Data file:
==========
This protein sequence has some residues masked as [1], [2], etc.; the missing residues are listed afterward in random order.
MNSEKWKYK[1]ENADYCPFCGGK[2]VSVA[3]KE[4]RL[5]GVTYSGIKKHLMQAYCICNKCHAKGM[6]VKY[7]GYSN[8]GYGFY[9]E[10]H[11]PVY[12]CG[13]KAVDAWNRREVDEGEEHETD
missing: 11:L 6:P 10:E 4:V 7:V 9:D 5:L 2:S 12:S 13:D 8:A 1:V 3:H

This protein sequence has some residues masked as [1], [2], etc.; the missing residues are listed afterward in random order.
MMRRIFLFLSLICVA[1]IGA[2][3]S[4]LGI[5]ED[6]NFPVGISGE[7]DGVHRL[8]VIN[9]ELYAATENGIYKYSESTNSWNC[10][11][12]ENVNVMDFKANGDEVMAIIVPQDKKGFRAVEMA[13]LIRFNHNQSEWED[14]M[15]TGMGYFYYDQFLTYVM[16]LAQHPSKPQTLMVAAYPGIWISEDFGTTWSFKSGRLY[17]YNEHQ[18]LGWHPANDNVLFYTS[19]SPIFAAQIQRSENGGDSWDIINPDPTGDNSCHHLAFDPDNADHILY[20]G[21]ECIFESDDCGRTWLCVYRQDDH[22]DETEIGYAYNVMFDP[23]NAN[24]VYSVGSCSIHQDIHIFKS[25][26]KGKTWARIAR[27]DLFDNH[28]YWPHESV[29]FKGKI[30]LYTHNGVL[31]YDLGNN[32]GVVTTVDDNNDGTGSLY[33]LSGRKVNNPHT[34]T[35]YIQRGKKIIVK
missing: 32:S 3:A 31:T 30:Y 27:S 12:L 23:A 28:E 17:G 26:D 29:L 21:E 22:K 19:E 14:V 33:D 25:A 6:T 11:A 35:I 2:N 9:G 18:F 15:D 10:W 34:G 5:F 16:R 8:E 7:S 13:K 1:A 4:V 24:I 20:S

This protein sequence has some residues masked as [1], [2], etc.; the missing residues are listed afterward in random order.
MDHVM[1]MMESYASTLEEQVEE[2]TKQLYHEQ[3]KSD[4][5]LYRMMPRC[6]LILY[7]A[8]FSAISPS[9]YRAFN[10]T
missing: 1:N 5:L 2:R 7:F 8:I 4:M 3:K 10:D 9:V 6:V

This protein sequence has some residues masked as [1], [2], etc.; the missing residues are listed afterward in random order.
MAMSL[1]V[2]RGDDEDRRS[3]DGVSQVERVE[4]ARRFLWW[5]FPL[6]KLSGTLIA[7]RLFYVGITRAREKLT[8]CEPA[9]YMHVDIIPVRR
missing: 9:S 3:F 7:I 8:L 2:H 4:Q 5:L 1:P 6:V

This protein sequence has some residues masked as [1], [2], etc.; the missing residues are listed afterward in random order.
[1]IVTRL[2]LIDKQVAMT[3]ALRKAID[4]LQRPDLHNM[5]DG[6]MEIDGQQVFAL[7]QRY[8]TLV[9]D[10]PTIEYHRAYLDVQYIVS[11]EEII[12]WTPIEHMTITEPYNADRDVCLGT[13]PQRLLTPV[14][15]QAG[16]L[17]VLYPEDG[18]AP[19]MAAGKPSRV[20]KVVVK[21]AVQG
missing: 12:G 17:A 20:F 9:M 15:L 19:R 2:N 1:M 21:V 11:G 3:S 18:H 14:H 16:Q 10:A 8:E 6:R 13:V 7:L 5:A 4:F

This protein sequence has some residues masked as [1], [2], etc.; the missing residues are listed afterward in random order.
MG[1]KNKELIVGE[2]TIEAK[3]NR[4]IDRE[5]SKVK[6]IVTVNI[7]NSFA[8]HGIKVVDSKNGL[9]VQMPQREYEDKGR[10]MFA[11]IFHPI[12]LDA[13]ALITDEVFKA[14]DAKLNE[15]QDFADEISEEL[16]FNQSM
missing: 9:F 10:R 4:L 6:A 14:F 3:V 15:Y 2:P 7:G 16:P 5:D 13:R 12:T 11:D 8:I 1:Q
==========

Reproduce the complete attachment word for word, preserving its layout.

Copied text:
This protein sequence has some residues masked as [1], [2], etc.; the missing residues are listed afterward in random order.
MNSEKWKYK[1]ENADYCPFCGGK[2]VSVA[3]KE[4]RL[5]GVTYSGIKKHLMQAYCICNKCHAKGM[6]VKY[7]GYSN[8]GYGFY[9]E[10]H[11]PVY[12]CG[13]KAVDAWNRREVDEGEEHETD
missing: 11:L 6:P 10:E 4:V 7:V 9:D 5:L 2:S 12:S 13:D 8:A 1:V 3:H

This protein sequence has some residues masked as [1], [2], etc.; the missing residues are listed afterward in random order.
MMRRIFLFLSLICVA[1]IGA[2][3]S[4]LGI[5]ED[6]NFPVGISGE[7]DGVHRL[8]VIN[9]ELYAATENGIYKYSESTNSWNC[10][11][12]ENVNVMDFKANGDEVMAIIVPQDKKGFRAVEMA[13]LIRFNHNQSEWED[14]M[15]TGMGYFYYDQFLTYVM[16]LAQHPSKPQTLMVAAYPGIWISEDFGTTWSFKSGRLY[17]YNEHQ[18]LGWHPANDNVLFYTS[19]SPIFAAQIQRSENGGDSWDIINPDPTGDNSCHHLAFDPDNADHILY[20]G[21]ECIFESDDCGRTWLCVYRQDDH[22]DETEIGYAYNVMFDP[23]NAN[24]VYSVGSCSIHQDIHIFKS[25][26]KGKTWARIAR[27]DLFDNH[28]YWPHESV[29]FKGKI[30]LYTHNGVL[31]YDLGNN[32]GVVTTVDDNNDGTGSLY[33]LSGRKVNNPHT[34]T[35]YIQRGKKIIVK
missing: 32:S 3:A 31:T 30:Y 27:S 12:L 23:A 28:E 17:G 26:D 29:L 21:E 22:K 19:E 14:V 33:D 25:A 6:T 11:A 35:I 2:N 9:G 18:F 15:D 10:W 34:G 5:F 16:R 8:E 7:S 13:K 1:A 4:V 24:I 20:S

This protein sequence has some residues masked as [1], [2], etc.; the missing residues are listed afterward in random order.
MDHVM[1]MMESYASTLEEQVEE[2]TKQLYHEQ[3]KSD[4][5]LYRMMPRC[6]LILY[7]A[8]FSAISPS[9]YRAFN[10]T
missing: 1:N 5:L 2:R 7:F 8:I 4:M 3:K 10:D 9:V 6:V

This protein sequence has some residues masked as [1], [2], etc.; the missing residues are listed afterward in random order.
MAMSL[1]V[2]RGDDEDRRS[3]DGVSQVERVE[4]ARRFLWW[5]FPL[6]KLSGTLIA[7]RLFYVGITRAREKLT[8]CEPA[9]YMHVDIIPVRR
missing: 9:S 3:F 7:I 8:L 2:H 4:Q 5:L 1:P 6:V

This protein sequence has some residues masked as [1], [2], etc.; the missing residues are listed afterward in random order.
[1]IVTRL[2]LIDKQVAMT[3]ALRKAID[4]LQRPDLHNM[5]DG[6]MEIDGQQVFAL[7]QRY[8]TLV[9]D[10]PTIEYHRAYLDVQYIVS[11]EEII[12]WTPIEHMTITEPYNADRDVCLGT[13]PQRLLTPV[14][15]QAG[16]L[17]VLYPEDG[18]AP[19]MAAGKPSRV[20]KVVVK[21]AVQG
missing: 12:G 17:A 20:F 9:M 15:L 19:R 2:N 1:M 21:V 11:G 3:S 18:H 14:H 16:Q 10:A 8:E 6:R 13:V 7:L 5:A 4:F

This protein sequence has some residues masked as [1], [2], etc.; the missing residues are listed afterward in random order.
MG[1]KNKELIVGE[2]TIEAK[3]NR[4]IDRE[5]SKVK[6]IVTVNI[7]NSFA[8]HGIKVVDSKNGL[9]VQMPQREYEDKGR[10]MFA[11]IFHPI[12]LDA[13]ALITDEVFKA[14]DAKLNE[15]QDFADEISEEL[16]FNQSM
missing: 9:F 10:R 4:L 6:A 14:F 3:V 15:Y 2:P 7:G 16:P 5:D 13:R 12:T 11:D 8:I 1:Q